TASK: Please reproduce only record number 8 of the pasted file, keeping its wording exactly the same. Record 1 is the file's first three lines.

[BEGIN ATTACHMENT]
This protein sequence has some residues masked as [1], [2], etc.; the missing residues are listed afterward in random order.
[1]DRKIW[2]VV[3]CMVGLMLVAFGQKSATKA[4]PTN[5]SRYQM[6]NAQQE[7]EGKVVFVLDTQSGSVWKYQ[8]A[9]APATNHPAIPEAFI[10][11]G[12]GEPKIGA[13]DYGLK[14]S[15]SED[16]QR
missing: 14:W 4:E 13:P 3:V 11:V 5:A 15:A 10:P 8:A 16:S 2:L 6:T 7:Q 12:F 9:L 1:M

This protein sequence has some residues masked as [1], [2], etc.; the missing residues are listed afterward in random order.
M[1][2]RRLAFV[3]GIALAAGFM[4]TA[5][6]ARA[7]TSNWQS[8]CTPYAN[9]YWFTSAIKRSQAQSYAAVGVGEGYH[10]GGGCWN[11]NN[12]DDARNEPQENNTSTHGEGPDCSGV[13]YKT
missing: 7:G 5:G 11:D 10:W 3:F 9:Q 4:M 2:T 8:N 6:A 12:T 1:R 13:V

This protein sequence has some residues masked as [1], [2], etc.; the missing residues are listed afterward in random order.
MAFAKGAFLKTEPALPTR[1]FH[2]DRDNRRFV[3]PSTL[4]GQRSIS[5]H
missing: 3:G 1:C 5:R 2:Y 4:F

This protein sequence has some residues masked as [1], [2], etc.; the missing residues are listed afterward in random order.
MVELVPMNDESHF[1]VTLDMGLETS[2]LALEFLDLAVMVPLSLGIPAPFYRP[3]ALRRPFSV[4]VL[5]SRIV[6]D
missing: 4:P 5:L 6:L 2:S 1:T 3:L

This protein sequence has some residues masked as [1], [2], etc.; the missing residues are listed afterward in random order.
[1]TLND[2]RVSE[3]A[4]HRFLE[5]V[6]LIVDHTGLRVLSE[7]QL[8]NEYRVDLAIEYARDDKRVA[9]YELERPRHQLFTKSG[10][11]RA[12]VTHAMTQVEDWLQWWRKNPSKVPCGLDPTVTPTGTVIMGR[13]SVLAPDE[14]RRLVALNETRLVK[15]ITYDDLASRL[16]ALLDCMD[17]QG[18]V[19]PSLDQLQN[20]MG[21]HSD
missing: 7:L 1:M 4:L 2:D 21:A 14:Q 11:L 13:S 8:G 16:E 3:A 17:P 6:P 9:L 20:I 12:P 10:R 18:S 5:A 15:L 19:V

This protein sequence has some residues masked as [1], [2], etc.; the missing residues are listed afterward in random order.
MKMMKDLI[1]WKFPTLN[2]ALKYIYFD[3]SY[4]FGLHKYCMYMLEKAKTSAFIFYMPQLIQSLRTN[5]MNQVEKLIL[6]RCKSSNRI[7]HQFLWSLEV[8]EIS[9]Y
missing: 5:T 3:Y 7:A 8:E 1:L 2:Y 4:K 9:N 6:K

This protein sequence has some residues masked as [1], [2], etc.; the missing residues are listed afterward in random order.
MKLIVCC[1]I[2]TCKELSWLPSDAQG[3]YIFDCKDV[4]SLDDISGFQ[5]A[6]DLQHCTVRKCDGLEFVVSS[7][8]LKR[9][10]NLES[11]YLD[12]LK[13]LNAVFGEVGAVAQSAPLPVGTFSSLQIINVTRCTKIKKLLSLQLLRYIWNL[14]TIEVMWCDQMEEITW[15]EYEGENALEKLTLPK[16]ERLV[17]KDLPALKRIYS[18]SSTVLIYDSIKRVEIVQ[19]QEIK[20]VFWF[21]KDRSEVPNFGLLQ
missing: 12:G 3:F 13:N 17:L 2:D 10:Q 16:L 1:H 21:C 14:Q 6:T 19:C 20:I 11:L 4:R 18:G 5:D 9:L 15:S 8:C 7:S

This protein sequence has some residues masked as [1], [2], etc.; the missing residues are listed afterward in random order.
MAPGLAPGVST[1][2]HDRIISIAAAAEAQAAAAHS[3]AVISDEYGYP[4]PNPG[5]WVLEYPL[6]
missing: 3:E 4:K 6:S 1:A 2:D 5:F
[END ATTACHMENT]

This protein sequence has some residues masked as [1], [2], etc.; the missing residues are listed afterward in random order.
MAPGLAPGVST[1][2]HDRIISIAAAAEAQAAAAHS[3]AVISDEYGYP[4]PNPG[5]WVLEYPL[6]
missing: 3:E 4:K 6:S 1:A 2:D 5:F